Leadership hasn't come naturally to Josh McCrone, but it's a trait the 25-year-old is slowly adjusting to in his role as one of the mainstays of the Canberra Raiders back line.
McCrone hasn't missed a game in almost two years, playing 42 straight since round 17, 2010.
He has alternated between five-eighth and halfback depending on the availability of captain Terry Campese.
Whether he has the No.6 or No.7 on his back is largely irrelevant.
McCrone controls one side of the field while second-year playmaker Sam Williams runs the other.
McCrone has taken on a more senior role in Campese's absence, given the task of talking to the referees when stand-in skipper David Shillington is off the field.
''It's something I've slowly grown into,'' McCrone says of leadership.
''It's something you have to start to develop, especially that I'm playing in the halves. I'm the bloke that has the main responsibility to get us around the park, although Sammy's been doing a pretty good job, too.''
Their partnership is still in its infancy.
They combined in 18 games last year for six wins, and brought up their first for 2012 in last weekend's 40-34 victory against Parramatta.
McCrone was rewarded for a strong first-half of the season with his debut representative jersey for Country.
The late replacement for Danny Buderus showed he wasn't out of his depth at the next level, providing plenty of spark around the ruck in the unfamilar dummy-half role.
''The biggest thing from that was the confidence knowing I can mix it with that calibre of player,'' McCrone said.
McCrone's career started off slowly, moving from the Raiders to the Panthers at the end of 2006 only to return in 2009 without a first grade game to his name. He began the year in the Queensland Cup with Souths Logan, but that experience of leading a senior side helped him overhaul Marc Herbert in the race to become the Raiders' first-choice halfback.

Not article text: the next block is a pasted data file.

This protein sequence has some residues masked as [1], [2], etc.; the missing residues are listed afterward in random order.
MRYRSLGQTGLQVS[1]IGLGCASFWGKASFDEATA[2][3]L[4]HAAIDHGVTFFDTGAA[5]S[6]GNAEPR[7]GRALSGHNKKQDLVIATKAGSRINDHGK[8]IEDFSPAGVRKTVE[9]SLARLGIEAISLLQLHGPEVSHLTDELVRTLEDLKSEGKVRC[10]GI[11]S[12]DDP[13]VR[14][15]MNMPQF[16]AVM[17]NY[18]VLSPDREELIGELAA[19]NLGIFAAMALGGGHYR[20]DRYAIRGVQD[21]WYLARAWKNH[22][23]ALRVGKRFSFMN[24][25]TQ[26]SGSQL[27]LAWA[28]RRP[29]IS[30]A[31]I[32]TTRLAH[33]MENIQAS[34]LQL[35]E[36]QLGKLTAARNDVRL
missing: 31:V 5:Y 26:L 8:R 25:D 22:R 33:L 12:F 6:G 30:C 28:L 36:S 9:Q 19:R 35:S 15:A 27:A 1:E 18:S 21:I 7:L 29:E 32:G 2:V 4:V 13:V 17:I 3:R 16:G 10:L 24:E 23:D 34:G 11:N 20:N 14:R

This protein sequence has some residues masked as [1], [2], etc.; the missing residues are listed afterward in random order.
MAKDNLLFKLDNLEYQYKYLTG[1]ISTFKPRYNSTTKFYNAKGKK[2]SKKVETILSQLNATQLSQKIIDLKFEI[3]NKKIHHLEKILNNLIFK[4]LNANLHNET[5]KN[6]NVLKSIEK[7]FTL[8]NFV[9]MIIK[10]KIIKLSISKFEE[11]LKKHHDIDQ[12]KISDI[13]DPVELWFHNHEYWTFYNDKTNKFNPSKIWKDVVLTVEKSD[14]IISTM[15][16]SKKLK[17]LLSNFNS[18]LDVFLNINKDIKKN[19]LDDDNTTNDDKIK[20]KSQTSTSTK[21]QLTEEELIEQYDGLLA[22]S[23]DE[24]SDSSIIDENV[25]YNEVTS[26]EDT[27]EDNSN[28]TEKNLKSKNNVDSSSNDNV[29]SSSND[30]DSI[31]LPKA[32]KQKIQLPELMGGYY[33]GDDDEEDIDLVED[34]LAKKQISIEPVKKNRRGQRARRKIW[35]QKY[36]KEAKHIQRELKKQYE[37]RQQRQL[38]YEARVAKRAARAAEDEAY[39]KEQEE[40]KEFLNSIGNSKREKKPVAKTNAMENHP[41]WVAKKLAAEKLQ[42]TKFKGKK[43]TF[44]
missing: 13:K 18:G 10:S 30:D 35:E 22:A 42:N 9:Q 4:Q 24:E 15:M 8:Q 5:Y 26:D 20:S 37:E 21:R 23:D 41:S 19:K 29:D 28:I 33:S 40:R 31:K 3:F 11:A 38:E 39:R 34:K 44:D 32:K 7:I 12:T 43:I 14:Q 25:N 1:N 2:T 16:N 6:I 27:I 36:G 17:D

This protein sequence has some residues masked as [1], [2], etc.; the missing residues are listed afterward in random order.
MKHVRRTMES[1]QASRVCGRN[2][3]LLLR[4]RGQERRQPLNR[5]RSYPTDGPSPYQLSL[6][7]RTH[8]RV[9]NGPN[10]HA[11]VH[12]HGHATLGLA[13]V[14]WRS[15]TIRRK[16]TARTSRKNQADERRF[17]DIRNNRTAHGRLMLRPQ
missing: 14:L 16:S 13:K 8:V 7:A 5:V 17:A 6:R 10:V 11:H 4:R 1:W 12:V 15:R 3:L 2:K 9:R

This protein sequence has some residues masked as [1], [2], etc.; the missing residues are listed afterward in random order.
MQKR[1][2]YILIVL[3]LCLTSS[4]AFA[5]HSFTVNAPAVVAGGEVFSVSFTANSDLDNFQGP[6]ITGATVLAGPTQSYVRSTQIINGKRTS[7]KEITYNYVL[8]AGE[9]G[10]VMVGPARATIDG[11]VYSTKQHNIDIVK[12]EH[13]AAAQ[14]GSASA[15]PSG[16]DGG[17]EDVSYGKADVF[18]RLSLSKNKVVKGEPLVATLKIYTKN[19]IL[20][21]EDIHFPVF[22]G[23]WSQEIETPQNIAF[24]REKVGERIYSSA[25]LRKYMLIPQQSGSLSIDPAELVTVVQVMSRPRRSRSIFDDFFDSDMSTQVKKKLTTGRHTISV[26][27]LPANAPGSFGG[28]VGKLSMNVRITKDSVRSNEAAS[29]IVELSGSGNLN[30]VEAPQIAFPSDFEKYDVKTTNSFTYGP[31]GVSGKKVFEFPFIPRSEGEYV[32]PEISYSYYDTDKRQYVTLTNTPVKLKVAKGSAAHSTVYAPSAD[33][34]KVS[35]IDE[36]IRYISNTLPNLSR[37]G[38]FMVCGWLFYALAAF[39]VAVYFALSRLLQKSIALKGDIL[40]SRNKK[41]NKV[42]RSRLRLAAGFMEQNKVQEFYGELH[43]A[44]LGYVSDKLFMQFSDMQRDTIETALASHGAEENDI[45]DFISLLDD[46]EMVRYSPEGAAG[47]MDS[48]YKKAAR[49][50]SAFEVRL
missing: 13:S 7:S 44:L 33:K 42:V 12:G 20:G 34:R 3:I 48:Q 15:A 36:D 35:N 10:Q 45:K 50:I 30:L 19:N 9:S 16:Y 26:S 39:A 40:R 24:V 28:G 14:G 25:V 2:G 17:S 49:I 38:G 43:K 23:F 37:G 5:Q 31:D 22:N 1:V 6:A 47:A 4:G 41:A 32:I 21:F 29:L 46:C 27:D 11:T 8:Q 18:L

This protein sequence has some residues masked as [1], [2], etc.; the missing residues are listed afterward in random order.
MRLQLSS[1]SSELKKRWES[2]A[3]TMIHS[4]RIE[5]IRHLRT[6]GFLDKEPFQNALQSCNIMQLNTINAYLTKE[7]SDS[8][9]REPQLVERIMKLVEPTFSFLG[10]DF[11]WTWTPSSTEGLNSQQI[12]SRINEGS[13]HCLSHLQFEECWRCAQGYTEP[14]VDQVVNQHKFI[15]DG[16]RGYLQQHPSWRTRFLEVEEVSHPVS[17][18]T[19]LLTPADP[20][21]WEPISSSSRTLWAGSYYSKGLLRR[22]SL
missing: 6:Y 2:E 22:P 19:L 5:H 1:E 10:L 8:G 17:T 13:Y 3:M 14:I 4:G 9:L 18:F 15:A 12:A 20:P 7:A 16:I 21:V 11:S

McCrone last year inked a new two-year contract extension that ties him to the Raiders until the end of 2014.
''I learnt a lot about myself when I went to Penrith, what it really took and how lucky I was to have the opportunity in Canberra,'' he said.
''I suppose I came back with a stronger work ethic. I always considered myself a good trainer, but maybe I was a bit hungrier and realised I could play at this level.''
Meanwhile, second-rower Josh Papalii is confident the Raiders can take the first step to turning their season around against the South Sydney Rabbitohs next Friday.
Papalii is expected to miss the ANZ Stadium encounter with nerve damage in his arm, but could be back for the following week's match after the hard-hitting second-rower was cleared of a suspected broken arm.
''I know they'll do the job without me and hopefully we can turn our season around,'' Papalii said.
The Raiders have confirmed they will stage a trial game in Goulburn next year to celebrate the town's 150th anniversary.
The club will take on the Canterbury Bulldogs in Goulburn before playing Melbourne in Bega.